Blog Archive

Sunday, April 1, 2018

Snow x 3, Philip Pullman and Katherine Rundell at the Sheldonian, Selfitis, Quote for the month

Snow x 3

It's no secret that I hate snow. Well I have been well served by mother weather this winter. It snowed 3 times properly (i.e. the white stuff settled and was sufficiently abundant to cause disruption) and it was bloody cold. A good old-fashioned winter. That's the first snow in about 5 years.

There was enough snow for the neighbours to build a large snow bear and for us all to have to spend a day digging out the road. Fortunately our Italian neighbours provided some very decent grappa which kept us going a bit longer. And the grit store that we convinced the council to install 5 years ago finally came in handy!

And of course, what's the other thing most likely to happen when the bitterly cold weather arrives? The central heating breaks down! I couldn't get hold of our regular plumber (he actually popped round later in the day) so I tried ringing British Gas who advertise like mad and try to sell you maintenance plans. I got through immediately and had a long conversation with a lovely lady in their Glasgow Contact  Centre. The earliest they could get somebody to me was almost 3 weeks later!! Unless anybody was ill in the house to which I replied we would most likely be extremely ill by then. Idiots.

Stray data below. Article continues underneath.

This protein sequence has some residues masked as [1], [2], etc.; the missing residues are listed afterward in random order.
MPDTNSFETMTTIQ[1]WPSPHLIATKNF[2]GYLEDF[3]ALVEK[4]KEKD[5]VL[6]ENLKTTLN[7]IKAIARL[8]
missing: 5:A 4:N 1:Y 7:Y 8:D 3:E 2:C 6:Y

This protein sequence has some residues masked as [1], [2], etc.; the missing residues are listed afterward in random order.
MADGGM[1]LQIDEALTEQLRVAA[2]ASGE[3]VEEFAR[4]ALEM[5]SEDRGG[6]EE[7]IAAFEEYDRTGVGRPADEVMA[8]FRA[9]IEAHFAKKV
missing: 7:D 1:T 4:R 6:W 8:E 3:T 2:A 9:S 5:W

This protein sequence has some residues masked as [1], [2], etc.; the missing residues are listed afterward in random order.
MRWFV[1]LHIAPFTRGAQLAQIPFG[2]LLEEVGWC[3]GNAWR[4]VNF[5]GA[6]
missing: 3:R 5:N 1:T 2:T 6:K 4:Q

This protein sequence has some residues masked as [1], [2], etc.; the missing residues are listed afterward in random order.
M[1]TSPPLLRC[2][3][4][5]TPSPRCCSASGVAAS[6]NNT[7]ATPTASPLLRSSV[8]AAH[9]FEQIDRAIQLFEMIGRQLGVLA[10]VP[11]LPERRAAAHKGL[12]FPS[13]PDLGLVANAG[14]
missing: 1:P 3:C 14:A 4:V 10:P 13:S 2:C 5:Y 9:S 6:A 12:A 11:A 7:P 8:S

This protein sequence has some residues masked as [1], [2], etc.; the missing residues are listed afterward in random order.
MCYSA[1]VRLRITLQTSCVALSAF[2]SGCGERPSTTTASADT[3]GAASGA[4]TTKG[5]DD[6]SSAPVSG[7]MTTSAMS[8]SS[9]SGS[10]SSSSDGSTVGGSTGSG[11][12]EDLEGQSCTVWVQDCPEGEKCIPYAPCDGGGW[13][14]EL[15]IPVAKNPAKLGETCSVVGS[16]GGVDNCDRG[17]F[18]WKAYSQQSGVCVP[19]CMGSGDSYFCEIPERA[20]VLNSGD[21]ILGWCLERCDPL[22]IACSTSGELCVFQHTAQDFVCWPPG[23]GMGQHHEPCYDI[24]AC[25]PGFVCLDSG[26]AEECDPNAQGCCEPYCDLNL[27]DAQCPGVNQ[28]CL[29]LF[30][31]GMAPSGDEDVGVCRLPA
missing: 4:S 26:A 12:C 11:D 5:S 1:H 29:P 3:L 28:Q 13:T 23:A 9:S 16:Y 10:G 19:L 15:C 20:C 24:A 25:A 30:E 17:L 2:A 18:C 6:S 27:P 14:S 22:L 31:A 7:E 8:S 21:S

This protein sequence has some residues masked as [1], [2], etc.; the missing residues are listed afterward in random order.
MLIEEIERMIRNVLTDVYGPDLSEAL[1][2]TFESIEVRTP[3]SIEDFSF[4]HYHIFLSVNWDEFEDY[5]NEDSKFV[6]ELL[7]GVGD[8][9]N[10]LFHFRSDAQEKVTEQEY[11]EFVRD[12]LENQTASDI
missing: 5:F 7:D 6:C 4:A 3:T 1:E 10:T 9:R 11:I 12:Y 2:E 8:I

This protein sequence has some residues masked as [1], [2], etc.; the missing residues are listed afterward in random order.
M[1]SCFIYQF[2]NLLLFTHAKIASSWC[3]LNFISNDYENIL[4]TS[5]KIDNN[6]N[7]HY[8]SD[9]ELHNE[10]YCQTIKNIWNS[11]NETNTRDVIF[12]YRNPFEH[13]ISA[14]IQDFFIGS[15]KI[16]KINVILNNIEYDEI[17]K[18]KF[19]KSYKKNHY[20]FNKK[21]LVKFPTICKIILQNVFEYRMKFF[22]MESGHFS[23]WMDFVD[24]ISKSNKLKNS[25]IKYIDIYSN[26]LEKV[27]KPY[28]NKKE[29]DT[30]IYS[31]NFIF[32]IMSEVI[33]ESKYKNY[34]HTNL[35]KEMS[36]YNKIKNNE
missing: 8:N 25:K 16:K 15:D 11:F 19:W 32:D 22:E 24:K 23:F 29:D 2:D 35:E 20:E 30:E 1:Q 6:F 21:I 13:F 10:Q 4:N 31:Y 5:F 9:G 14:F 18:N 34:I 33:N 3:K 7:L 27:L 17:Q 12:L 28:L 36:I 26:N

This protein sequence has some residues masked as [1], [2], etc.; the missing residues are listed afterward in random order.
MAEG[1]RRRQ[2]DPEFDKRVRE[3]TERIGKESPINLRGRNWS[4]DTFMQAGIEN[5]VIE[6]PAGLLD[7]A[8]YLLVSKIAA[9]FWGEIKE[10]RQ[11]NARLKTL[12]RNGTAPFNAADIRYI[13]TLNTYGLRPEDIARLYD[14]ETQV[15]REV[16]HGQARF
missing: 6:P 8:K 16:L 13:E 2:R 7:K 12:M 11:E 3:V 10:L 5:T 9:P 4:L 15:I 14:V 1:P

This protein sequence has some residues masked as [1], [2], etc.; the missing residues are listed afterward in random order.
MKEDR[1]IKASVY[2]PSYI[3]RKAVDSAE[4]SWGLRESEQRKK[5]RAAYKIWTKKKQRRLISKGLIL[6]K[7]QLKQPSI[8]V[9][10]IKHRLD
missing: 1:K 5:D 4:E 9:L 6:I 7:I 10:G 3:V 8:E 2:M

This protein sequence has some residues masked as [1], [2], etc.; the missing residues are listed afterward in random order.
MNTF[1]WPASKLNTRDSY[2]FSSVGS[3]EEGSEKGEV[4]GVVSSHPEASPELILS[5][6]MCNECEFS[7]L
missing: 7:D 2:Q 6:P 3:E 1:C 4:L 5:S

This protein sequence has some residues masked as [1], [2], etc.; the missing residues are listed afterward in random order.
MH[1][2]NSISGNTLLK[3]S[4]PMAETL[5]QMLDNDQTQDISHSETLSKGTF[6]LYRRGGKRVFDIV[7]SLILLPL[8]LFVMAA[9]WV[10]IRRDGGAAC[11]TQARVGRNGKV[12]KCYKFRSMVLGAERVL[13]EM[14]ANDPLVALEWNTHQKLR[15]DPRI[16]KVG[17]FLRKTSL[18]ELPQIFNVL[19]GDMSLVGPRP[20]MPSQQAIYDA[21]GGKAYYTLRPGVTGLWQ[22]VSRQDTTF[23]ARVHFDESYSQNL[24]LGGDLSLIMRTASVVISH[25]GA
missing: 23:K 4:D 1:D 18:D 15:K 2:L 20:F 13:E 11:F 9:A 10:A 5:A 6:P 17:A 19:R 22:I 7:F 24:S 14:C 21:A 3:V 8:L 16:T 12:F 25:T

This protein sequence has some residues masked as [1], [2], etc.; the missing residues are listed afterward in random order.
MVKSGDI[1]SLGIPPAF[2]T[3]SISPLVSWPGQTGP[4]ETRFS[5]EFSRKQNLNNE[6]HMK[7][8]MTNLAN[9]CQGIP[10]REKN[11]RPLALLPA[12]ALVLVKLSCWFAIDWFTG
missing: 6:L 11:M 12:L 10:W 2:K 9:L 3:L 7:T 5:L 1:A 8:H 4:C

No heating at our place!

A proper cold winter. Don't I hate it!

Philip Pullman and Katherine Rundell at the Sheldonian

Oxford authors Philip Pullman and Katherine Rundell shared their storytelling secrets with 750 fans including me and a friend at the Sheldonian Theatre on a very cold February evening.

Philip Pullman, author of the brilliant and award-winning fantasy trilogy His Dark Materials, was at the historic venue to talk about his latest book, Daemon Voices, a collection of essays on storytelling techniques. I have read the first La Belle Sauvage and am looking forward to the second which he told us he has finished writing and is editing down as it's too long.

Katherine Rundell, whose latest children's story The Explorer won the £5,000 Costa Children's Book Award, joined Pullman to explain how she conducted research for her acclaimed tales.

Authors Catherine Rundell and Philip Pullman
Katherine Rundell, also a Fellow at All Souls College, told us how she travelled to the Amazon to research her latest adventure story. Pullman said he was not keen on leaving his study. "I don't like travel - I dread the idea of going to Kidlington. I write the kind of books where you can sit there and make it up" he said.

Rundell, unlike Pullman, researches all of her books by visiting the places they are set, such as the Amazon, and trying the food her characters eat, such as tarantulas! She said, “Children told me tarantulas tasted like prawns – Selfridges sell them dried so I ate tarantulas – they tasted like bad ham, the children had been lying.” 

This inspired me to buy a tarantula for my nephew which I am planning to give him to eat for his birthday.


A recent study suggested an obsession with selfies is a genuine condition, called Selfitis.

An urge to take selfies and upload them on social media more than six times a day is chronic selfitis, according to researchers at the Nottingham Trent University and the Thiagarajar School of Management in India.

I think the jury's still out as to whether this is indeed a real illness, but if some members of the public are anything to judge by it can be a dangerous obsession.

Quote for the month

'God grant me the serenity to accept the things I cannot change; courage to change the things I can; and wisdom to know the difference.' Reinhold Niebuhr (1892-1971)

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